Poynter suggests using the Headspace app. According to Poynter's website, "The Headspace app is a great resource for anyone looking to get into meditation. If you’re feeling out of sorts, the Take10 series will set you on the right track."
Healium is a virtual reality headset that was created by former anchor/reporter Sarah Hill in response to her own inability to deal with the stressors of news. Hill said the lifestyle made her sick in the form of insomnia. She said, "It started first as insomnia. I was like, why am I not able to sleep?" Ultimately this led to panic attacks. "So I had to get out of the business to save my health," she said. According Healium's website,
Healium is a clinically-validated mental fitness channel that uses virtual and augmented reality apps for the self-management of stress and anxiety … It's the world's first virtual and augmented reality media channel powered by brainwaves and heart rate via an EEG headband or Apple Watch.
Heather Hargraves says she uses Healium and Virtual Reality all the time for herself and her clients. She is a trauma therapist in Ontario, Canada. Hargraves also suffered from her own traumatic experience in a car accident while she was in college. After using Healium, she said, “I felt like my brain had been rewired from my accident.” According to Healium's story on Heather, "She's looking forward to companies creating more personalized and portable headsets that can be taken home and used more frequently. Heather recommends her clients use Healium in between sessions." Sarah Hill said, “We started doing brain maps to see how is this media impacting the user? And can we compound the media much like a drug to downshift their nervous system and elevate the therapeutic brain patterns and de-escalate the ones that weren't? And the answer to that was yes, you can. And I had tried neurofeedback to help me quiet my own mind with insomnia. And I had invented stories for myself because I found the experiences incredibly boring. And so Healium is just a combination of really me trying to fix myself, and finding a drugless solution to downshift my nervous system, but then also training my brain because that's what's wrong with traditional meditation, you can't see your own brain patterns or heart rate in real-time.”
Hill suggests newsrooms install Healium stations like they’ve started doing in schools. She said, “It's a clean box that's in the newsroom; it's always ready. And you know, essentially, much like you would like a vending machine. People can take turns using it.” She added, “Ideally, what these stations should do is to get a personal kit for each person. So that before they go to bed at night, they can do some training sessions and learn on their own. But not all of them are going to do that. So the lowest barrier to entry is they get one station, install it, it has a clean box in there and a year license of healing content, we add new content every 60 days, so it never gets old.”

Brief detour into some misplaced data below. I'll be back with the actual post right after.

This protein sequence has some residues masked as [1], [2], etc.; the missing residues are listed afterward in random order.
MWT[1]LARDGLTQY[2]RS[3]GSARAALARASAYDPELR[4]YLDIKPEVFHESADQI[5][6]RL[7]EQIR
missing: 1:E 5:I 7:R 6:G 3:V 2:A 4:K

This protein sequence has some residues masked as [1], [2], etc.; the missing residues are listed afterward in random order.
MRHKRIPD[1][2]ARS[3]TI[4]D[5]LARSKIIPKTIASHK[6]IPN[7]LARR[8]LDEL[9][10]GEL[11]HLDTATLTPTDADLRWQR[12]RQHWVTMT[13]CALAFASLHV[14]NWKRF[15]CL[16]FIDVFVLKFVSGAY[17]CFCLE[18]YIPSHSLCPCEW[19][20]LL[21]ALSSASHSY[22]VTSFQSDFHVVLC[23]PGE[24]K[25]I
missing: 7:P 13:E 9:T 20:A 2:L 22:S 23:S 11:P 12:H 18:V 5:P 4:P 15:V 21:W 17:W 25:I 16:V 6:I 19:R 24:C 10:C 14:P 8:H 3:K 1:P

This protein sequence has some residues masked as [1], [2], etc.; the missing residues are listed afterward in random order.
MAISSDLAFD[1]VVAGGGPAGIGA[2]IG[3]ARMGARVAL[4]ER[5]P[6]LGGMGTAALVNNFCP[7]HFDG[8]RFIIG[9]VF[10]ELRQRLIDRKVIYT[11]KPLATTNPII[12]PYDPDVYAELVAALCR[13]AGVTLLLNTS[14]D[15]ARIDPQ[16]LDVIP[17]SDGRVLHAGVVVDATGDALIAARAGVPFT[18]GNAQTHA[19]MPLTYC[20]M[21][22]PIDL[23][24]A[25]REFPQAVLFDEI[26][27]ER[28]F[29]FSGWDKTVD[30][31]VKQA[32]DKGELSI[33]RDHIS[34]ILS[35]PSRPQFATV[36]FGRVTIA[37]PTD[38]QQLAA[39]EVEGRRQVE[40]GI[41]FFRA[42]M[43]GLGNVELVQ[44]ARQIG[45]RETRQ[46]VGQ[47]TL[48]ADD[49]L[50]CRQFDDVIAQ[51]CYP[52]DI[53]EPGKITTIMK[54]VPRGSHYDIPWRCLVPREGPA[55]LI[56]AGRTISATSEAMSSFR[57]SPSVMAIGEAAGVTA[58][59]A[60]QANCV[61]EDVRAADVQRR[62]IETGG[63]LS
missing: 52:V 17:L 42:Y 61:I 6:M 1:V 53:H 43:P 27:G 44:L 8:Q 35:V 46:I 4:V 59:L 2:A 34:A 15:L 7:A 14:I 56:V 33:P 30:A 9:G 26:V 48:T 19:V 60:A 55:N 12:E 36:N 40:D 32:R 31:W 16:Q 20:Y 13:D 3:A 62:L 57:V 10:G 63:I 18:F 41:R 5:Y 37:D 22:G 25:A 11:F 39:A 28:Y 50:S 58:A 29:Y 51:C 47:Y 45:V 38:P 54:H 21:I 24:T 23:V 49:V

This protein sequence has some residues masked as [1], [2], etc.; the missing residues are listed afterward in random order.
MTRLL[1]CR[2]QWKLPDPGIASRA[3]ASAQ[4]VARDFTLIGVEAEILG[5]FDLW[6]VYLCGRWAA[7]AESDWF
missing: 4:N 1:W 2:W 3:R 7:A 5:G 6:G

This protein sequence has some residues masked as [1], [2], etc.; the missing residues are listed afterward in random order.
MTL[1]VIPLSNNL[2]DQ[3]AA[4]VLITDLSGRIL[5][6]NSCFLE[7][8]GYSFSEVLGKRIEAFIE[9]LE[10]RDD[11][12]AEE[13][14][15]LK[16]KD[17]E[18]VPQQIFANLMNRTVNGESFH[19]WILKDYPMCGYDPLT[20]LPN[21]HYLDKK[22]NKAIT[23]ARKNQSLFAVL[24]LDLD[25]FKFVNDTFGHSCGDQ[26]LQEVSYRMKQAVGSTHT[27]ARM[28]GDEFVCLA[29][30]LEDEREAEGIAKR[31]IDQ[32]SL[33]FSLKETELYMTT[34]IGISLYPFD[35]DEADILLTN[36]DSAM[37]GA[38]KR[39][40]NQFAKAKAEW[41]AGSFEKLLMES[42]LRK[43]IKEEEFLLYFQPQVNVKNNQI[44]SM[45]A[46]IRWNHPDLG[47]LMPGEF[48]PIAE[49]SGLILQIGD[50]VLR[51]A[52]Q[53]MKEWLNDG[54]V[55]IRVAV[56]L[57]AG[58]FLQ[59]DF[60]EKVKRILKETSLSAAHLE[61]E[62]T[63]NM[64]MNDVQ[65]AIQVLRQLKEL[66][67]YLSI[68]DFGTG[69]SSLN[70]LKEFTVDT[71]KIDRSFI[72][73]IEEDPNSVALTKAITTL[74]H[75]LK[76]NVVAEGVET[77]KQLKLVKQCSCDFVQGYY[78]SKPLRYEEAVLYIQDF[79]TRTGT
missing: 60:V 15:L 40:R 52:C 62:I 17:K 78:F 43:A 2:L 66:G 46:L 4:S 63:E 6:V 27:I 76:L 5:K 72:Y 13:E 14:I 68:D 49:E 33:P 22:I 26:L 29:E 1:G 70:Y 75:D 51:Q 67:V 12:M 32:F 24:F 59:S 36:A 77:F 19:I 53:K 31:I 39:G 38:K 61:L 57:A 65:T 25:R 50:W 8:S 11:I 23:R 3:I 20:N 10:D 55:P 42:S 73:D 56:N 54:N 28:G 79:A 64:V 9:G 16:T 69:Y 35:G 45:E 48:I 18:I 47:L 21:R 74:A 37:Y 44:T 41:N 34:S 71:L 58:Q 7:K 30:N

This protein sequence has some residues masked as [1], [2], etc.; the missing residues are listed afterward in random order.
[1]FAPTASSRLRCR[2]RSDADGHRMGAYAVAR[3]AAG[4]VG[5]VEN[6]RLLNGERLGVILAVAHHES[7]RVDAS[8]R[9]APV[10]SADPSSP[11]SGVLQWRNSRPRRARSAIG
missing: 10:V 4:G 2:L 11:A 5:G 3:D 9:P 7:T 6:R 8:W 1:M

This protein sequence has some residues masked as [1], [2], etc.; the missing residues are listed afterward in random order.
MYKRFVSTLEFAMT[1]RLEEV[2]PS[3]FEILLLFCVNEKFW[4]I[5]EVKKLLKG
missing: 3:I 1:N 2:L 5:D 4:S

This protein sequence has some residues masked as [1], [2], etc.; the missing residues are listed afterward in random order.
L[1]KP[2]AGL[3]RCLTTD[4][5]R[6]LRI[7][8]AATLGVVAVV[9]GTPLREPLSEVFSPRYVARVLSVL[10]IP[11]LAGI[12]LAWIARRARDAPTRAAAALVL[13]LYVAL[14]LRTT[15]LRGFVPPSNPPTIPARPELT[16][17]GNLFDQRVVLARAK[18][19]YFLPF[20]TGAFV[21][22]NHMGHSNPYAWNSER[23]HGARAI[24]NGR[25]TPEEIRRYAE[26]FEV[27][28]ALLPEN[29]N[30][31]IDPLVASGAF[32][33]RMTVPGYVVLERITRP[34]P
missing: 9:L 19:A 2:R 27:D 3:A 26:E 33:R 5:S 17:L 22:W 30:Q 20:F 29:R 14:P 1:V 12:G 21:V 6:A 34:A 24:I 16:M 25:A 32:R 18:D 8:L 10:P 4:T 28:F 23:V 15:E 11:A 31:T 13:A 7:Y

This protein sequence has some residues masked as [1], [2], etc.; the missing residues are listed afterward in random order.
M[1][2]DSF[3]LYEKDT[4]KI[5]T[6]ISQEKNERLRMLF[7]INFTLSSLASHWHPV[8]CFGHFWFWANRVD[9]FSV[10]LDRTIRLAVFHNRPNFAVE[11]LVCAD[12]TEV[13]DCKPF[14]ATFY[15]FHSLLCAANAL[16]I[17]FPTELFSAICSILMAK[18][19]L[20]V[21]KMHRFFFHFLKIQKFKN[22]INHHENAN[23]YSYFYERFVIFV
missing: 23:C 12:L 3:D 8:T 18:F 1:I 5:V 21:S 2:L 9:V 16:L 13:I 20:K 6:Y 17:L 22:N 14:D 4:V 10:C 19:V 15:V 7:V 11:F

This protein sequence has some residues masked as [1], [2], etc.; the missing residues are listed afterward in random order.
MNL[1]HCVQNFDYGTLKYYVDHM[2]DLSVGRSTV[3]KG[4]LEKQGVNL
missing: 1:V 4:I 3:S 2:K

Hill explained, “Newsrooms are not equipping journalists with mental health armor. And, you know, your stress and mental wellness can make more of an impact than if someone were to injure you physically. It's the cause of 60% of illness and disease. It's 90% of the reason why people go to see the doctor.” She continued, “What needs to happen is not reactionary, in that you experience something and you have an issue, it needs to be resilience. You need to be constantly doing trainings, on your own mental wellness, learn about your brain patterns, how you can control them, because if not, you know, like me, and like you, you get back from covering a natural disaster and see a bunch of bodies. And you just, you don't have a way to process that.”
Hill added that newsrooms can be a tough sell. “They haven't historically poured a lot of resources into mental wellness, other than we've got counselors,” she said. “What needs to happen is that they need to be thinking about their journalists, as tactical athletes that need mental health armor, and mental health hygiene.”
Image of Healium’s impact on users’ fast activity in the brain.